Can you write? I don’t mean the process of throwing a few words down on a page in a hastily constructed sentence. What I want to know is can you write in a way that will engage the reader, inform them, influence them to take action? Will they remember what you said? Will they even finish reading what you’ve written?
Over the last 20 years, I’ve had the fortune to work with some stunning copy from the people who have written for me and the magazines I have edited.
One such piece was an article by Paddy Ashdown for a New Statesman Political Studies Guide a few years ago. He very adeptly wove personal experience into some well-thought through arguments for how Britain can achieve its own best interests while at the same time playing a key role on the global stage. A potentially rather dull subject became interesting, and readers were expertly persuaded that isolationism isn’t the answer. It has stuck in my mind ever since – its messages even more important in an age of Brexit and Trump.
Another article of note was one about the need for more male participation in the feminist movement. It was written by Sue Tibballs, the chief executive of the Sheila McKechnie Foundation, for LEAD: Leadership for Equality and Diversity. In a time when it sometimes feels dangerous or inappropriate to talk about the positive impact men can have on the lives of women, this piece was both measured and brave. It challenged the reader to think differently about feminism and who is supposed to play what role. It was also evidenced – which helped strengthen the credibility of the piece.
Equally, I have had to sit through more than my fair share of badly-written diatribe that has been poorly structured, full of spelling and grammatical errors, and which has failed to coherently make a case for anything other than the author being a terrible writer. Such instances have included contributions from MPs, business leaders and other supposed experts in their field, but who have somehow on their journey to top of the career ladder, failed to grasp what makes for effective written communication.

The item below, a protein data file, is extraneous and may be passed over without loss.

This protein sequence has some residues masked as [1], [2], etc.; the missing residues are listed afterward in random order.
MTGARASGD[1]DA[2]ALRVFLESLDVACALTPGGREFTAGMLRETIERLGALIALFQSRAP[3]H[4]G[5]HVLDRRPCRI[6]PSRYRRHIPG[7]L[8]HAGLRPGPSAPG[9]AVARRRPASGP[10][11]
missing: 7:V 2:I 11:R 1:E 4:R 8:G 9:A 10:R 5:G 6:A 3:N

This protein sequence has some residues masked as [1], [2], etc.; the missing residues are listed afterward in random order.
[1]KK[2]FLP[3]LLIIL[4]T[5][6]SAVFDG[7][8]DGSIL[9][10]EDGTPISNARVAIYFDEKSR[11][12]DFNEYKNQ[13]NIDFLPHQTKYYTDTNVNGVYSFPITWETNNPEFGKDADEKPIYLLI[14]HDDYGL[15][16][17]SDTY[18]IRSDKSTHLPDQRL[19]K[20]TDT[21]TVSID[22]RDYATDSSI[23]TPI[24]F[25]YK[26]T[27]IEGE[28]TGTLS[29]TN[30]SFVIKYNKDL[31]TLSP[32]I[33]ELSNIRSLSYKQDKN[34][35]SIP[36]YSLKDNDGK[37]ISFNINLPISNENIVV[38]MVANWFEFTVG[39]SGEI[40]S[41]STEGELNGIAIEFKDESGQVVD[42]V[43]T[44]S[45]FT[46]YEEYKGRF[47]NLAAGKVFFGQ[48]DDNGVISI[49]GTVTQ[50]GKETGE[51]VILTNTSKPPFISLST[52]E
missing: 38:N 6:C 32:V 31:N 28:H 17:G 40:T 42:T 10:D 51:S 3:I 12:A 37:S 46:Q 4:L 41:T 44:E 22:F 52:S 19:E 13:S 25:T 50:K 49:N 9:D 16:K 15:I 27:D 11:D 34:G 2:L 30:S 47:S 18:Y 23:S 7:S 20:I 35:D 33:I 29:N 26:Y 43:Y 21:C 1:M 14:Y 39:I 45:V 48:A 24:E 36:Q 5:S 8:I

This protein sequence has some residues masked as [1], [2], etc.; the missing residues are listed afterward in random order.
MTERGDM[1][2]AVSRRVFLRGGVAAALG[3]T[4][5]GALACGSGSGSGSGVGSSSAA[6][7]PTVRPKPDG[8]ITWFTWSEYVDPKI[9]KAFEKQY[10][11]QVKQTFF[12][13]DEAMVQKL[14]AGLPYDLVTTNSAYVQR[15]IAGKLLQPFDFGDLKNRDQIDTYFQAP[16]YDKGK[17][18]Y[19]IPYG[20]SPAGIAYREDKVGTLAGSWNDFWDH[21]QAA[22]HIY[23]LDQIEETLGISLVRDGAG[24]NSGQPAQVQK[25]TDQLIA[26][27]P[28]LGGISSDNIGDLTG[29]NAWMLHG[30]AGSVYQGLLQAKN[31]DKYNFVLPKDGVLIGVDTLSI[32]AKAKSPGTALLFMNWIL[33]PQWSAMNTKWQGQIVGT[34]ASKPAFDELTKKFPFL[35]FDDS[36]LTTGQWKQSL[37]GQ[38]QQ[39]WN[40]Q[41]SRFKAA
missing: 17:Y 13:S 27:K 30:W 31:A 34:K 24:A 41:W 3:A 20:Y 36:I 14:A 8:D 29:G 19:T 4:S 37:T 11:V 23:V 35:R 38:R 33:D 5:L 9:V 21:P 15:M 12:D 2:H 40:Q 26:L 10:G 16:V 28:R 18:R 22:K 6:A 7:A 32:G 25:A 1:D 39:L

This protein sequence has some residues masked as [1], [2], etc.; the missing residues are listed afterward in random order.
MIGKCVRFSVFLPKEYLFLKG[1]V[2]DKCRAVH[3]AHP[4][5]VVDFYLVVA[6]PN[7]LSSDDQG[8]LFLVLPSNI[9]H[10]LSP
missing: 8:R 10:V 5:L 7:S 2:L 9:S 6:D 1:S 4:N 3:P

Edward Bulwer-Lytton wasn’t wrong when he said the pen is mightier than the sword. The written word can have power. It can transform lives, change behaviours, and place people and brands on a pedestal for the world to see. A well-argued blog has the potential to go viral and be shared among audiences in their thousands or even millions. A LinkedIn post packed with useful information can help secure an individual’s reputation as an expert. A real-life case study can transport you into different communities around the world and put you directly in someone else’s shoes.
Having a talent for crafting words isn’t something you are born with. It can be taught. It can be learned. It can be practised.
With this in mind, I would like to invite you to participate in my new writing workshop. Designed to help you raise your profile and enhance your reputation through the use of carefully chosen and placed words, it will cover the fundamentals of storytelling and leave you enhanced writing skills, a content plan to use within your wider communications strategy, and a blog that is ready to be published.
The first cohort runs from 19 November to 14 December and includes four hours of training via video conferencing, a PDF workbook, practical exercises, one-to-one consultation with me, and membership of a Facebook Group for on-going support. You can see the full course outline here.
There are just 12 places available. The introductory price is just £250. The course will be repeated throughout 2019.